Homeowners in Santa Monica who wish to rent out a room or backyard cottage on home-booking websites like Airbnb will have to publicly register with the City, according to new language in the ordinance passed by the City Council Tuesday.
Up until now, all home-shares had to register with the City but could opt out of publicizing their decision. The public list is part of an effort to track down and cite illegal online vacation rentals. Under a controversial law passed in 2015, the City banned transforming any residential property into a vacation home but allowed home-sharing where the host remains in the house while guests stay.
Under the ordinance, the websites themselves are responsible for collecting Transit Occupancy Taxes and can be held accountable for illegal listings. City staff estimate the proposed changes will reduce Transit Occupancy Tax revenue by $1.3 million to $1.8 million dollars as the website come into compliance and eliminate illegal rentals. To put that number in perspective, Santa Monica brought in about $51 million in taxes from hotels last year.
After a short discussion with the interim City Attorney, the City Council unanimously voted to keep a provision in the law that requires home-booking websites to hand over a list of home shares and vacation rentals in Santa Monica for cross-reference. Last year, Airbnb sued Santa Monica, arguing the provision is unconstitutional.
“In other contexts, courts have ruled that obligating businesses to disclose such information violates the Fourth Amendment, unless you have a subpoena,” Interim City Attorney Joseph Lawrence explained to the Council. “If the City Council doesn’t care, I suppose you could leave it in, but it leaves a section that is vulnerable and a section that Airbnb and HomeAway have focused on.”
In the lawsuit filed with the U.S. District Court in Los Angeles, lawyers for Airbnb said Santa Monica’s vacation rental ban violated multiple federal laws because “Airbnb does not manage, operate, lease or own hosts’ accommodations, and it is not a party to the direct agreements between guests and hosts.”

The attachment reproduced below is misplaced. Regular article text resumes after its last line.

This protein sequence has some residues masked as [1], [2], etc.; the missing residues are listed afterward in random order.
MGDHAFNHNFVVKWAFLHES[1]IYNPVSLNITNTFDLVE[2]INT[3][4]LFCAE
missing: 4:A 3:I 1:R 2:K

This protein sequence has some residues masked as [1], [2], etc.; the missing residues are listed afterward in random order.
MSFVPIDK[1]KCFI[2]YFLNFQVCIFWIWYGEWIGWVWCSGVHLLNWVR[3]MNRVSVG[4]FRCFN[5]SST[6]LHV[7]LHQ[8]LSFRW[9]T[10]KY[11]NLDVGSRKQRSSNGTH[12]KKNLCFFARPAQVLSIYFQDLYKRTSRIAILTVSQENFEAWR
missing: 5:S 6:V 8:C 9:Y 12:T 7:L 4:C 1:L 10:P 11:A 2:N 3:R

A spokeswoman from HomeAway addressed the City Council at Tuesday’s meeting and asked for a redrafting of the entire ordinance, explaining her company wanted a “seat at the table” to come up with a compromise on the law.
Councilmember Kevin McKeown balked at the notion the Council might revisit their decision to ban vacation rentals.
“We’re not going to let unshared vacation rentals decimate and devastate our neighborhoods,” McKeown said. “We’ve made a good choice. We’re trying to make it a better law.”
Internet companies like Craigslist that do not charge for booking services and only publish advertisements for short-term rentals are not subject to the rules.
Councilmembers McKeown and Tony Vasquez, Mayor Ted Winterer and Mayor Pro Tempore Gleam Davis unanimously voted in favor of the rules. Councilmember Sue Himmelrich recused herself because her husband’s law firm is representing Airbnb in the lawsuit against the City. The rest of the City Council was absent from Tuesday night’s meeting.